SAN DIEGO (AP) — San Diego County logged a near-record low murder rate last year.
U-T San Diego reports the county saw 70 slayings in 2013, compared to 110 the year before.
There were 39 killings in the city. For the third straight year, San Diego claimed the lowest murder rate among the nation's 10 biggest cities.
The newspaper says investigators have been able to solve 72 percent of last year's killings, either by arrest, death or outstanding warrants.
Guns remained the leading cause of death, used in all types of fatal encounters.
Police Chief Bill Lansdowne credited the low murder rate in part to the department's use of predictive policing, where officers are moved around the city to hot spots 24 hours a day to curb potential crime.
Information from: U-T San Diego, http://www.utsandiego.com
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More Malibu residents forced to flee the Woolsey Fire are back home Monday, in time to face a rain forecast for Wednesday that raises fears of possible mudslides as the estimated date for full containment of the fire was moved back to Thursday.
The search for remains of victims of the devastating Northern California wildfire has taken on new urgency as rain in the forecast could complicate those efforts while also bringing relief to firefighters on the front lines.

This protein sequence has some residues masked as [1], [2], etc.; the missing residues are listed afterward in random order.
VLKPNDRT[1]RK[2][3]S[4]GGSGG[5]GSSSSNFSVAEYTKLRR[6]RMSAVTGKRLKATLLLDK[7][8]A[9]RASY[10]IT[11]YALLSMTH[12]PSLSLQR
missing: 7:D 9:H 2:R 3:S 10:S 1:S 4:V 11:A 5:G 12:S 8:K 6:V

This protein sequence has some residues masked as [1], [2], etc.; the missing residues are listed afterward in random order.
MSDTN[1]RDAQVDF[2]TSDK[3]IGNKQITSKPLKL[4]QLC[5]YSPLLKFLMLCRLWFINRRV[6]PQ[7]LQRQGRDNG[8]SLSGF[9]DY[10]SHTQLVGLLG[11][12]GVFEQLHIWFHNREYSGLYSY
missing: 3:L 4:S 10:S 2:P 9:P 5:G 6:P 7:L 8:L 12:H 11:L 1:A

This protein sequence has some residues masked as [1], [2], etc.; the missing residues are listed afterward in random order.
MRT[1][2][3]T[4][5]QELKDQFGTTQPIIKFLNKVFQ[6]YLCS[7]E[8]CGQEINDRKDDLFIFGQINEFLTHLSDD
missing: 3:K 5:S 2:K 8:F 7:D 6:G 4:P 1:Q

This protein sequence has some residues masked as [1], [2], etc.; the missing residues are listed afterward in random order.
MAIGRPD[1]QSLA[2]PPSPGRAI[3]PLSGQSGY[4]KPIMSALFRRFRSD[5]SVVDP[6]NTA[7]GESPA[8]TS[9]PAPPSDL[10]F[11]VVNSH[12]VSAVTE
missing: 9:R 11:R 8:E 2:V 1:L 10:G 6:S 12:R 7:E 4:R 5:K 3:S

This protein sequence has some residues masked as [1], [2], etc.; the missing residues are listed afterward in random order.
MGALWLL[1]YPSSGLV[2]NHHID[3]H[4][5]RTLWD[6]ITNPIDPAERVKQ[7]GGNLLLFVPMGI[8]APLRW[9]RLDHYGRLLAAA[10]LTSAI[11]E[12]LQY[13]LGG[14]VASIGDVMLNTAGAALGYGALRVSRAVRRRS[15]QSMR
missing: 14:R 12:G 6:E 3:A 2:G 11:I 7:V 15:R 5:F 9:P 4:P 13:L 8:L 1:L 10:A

U.S. border officials reopen the northbound lanes at the San Ysidro Port of Entry Monday after a temporary shutdown as crews secure the border in response to thousand of Central American migrants who have arrived via caravan.
Chance of light rain for Thanksgiving Thursday. Temperatures cool and onshore wind flow strengthens throughout the week.
San Diego Police on Sunday were investigating an attack that left a man with injuries he is not expected to survive.
A damaged fire hydrant caused a large geyser and street flooding in the Colina Del Sol neighborhood, just south of Talmadge on Sunday.
Nearly 3,000 migrants are currently living in the Tijuana, Mexico, and thousands more are expected to arrive in the coming days. On Sunday, Tijuana residents gathered around a monument to express their concerns, many calling it an "invasion."
Walkers participating in The Susan G. Komen 3-Day San Diego - including News 8’s own Barbara-Lee Edwards - finished their 60-mile journey on Sunday. The annual walk, which supports breast cancer research and programs, raised $6.3 million this according to Komen officials.
Residents of Malibu forced to evacuate because of the Woolsey Fire continued returning to their homes Sunday while others received notice they could return by Monday, as the estimated date for full containment of the fire was moved back to Thursday, and a rain forecast for Wednesday was creating new fears of possible mudslides.